I found this to be a really interesting idea in the book because it dealt with the question of why one desires privacy in the first place. If there isn’t anything essentially ‘wrong’ about the things we keep private, be it family photos or personal messages conversations, then why do we shudder at the idea of someone else having access to them. This is essentially the dilemma the protagonist faces when he is asked to unlock his phone. He hadn’t done anything illegal, but letting the people from Homeland Security invade the bastion of his private life (i.e. his mobile device) just didn’t feel right. The author then writes about an analogy comparing informational privacy to nudity – there’s nothing deviant with the idea of being nude, everyone does it, but being naked in front on an audience would certainly be considered rather ‘weird’ and awry - no matter how fundamentally normal it is. Some information, regardless of how innocuous it may be, is to be known only by the person that it belongs to. Perhaps, this conclusion is perfectly articulated with the quote, “There's something really liberating about having some corner of your life that's yours, that no one gets to see except you.”
In the essay “Mining Student Data Could Save Lives”, Morris advocates data-mining – the intensive practice of algorithm-based computer programs monitoring data and looking for potentially awry or suspicious patterns during information exchange.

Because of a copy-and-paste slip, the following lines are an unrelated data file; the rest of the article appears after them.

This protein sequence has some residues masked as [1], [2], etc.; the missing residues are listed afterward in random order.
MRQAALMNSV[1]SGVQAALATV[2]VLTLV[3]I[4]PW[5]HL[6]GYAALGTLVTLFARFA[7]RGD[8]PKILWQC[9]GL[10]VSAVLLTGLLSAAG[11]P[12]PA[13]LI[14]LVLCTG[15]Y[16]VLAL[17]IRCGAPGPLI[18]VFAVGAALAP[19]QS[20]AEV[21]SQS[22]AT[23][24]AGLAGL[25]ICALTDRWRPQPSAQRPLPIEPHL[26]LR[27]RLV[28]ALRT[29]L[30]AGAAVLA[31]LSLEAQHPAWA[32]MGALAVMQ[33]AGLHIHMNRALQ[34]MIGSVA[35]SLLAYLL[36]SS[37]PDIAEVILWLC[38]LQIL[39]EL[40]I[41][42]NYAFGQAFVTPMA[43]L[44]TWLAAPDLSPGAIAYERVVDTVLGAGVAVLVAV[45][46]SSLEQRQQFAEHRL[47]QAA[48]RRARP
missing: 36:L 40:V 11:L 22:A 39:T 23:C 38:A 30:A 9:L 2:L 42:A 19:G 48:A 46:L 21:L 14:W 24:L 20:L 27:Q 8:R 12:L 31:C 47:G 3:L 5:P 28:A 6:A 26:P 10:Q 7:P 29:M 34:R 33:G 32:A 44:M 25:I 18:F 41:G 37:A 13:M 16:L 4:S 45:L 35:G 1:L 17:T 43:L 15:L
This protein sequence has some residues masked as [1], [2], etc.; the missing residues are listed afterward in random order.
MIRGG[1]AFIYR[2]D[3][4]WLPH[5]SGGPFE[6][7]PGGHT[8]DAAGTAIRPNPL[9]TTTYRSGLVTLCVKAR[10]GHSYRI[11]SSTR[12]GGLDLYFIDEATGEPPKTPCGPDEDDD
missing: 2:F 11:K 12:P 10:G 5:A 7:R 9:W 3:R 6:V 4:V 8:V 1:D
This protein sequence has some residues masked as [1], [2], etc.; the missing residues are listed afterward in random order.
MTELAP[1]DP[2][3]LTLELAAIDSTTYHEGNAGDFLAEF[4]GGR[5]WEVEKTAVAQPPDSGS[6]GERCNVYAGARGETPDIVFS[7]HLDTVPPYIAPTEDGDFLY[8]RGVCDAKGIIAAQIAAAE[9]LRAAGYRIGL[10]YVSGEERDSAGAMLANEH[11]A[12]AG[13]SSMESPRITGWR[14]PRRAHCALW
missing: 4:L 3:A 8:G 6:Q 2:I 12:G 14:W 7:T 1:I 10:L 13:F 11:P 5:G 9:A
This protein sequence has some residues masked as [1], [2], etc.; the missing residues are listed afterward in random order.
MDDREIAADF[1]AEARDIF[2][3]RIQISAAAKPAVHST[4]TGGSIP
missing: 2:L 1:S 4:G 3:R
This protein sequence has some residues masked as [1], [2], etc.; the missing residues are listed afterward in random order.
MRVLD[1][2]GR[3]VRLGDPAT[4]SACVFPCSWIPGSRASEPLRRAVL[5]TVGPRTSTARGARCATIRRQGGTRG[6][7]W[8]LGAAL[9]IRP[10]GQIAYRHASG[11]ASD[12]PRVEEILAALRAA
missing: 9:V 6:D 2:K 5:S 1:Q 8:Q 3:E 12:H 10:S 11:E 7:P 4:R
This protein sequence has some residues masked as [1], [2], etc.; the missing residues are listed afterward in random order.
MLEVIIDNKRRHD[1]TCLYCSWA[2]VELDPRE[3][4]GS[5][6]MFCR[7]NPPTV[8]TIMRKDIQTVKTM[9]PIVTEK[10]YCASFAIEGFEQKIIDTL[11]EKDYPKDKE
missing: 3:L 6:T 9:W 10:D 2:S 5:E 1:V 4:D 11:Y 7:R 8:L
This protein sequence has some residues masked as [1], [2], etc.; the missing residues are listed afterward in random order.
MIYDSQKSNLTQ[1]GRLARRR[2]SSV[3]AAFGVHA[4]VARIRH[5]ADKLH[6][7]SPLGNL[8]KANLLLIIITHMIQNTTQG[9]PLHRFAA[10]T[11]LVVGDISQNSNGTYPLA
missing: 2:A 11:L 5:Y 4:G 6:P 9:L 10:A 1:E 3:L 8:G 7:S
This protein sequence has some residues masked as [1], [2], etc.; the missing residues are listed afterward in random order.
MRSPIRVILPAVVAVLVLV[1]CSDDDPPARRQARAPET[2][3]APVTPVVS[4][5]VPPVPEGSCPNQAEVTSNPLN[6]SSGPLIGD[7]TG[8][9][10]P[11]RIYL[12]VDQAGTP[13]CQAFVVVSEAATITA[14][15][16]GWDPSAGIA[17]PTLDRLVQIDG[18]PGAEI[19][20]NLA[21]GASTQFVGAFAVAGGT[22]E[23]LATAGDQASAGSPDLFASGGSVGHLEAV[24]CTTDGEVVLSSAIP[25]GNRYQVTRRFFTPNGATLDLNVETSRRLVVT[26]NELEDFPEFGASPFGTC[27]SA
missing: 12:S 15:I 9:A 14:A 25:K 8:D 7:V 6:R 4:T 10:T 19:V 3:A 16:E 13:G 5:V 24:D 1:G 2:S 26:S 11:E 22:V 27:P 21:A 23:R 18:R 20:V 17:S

I stand by the author’s point of view, as I believe further mitigating the chances of horrendous acts of terrorism (like some of the clearly preventable ones we’ve seen in the past) taking place and subsequently saving lives is much a graver issue at hand than someone’s mere online privacy protection.
With the internet serving as practically a marketplace where sellers and buyers interact, the former party is always feeding on information from consumers, be it product preferences, shopping records or even just a customer’s browsing history. The same degree of privacy intrusion could be utilized for security purposes to study data exchange on networks and look for potential red flags – an example of one such event could be an online chat between two friends discussing the illegal purchase of a semi-automatic rifle. Perhaps, key loggers or other similar recording software could look for certain keystrokes and key phrases that alert specialists to intrude that network. In my opinion, this level of surveillance is necessary, as long as the power to monitor data is only limited to a few, responsible hands, so peoples’ privacy could not be misused by other people.
Respecting privacy is important, but if that cloak of secrecy is so thick that it gives someone the power to perform malicious, behind-the-door acts, without anyone finding out, then a check and balance is absolutely crucial.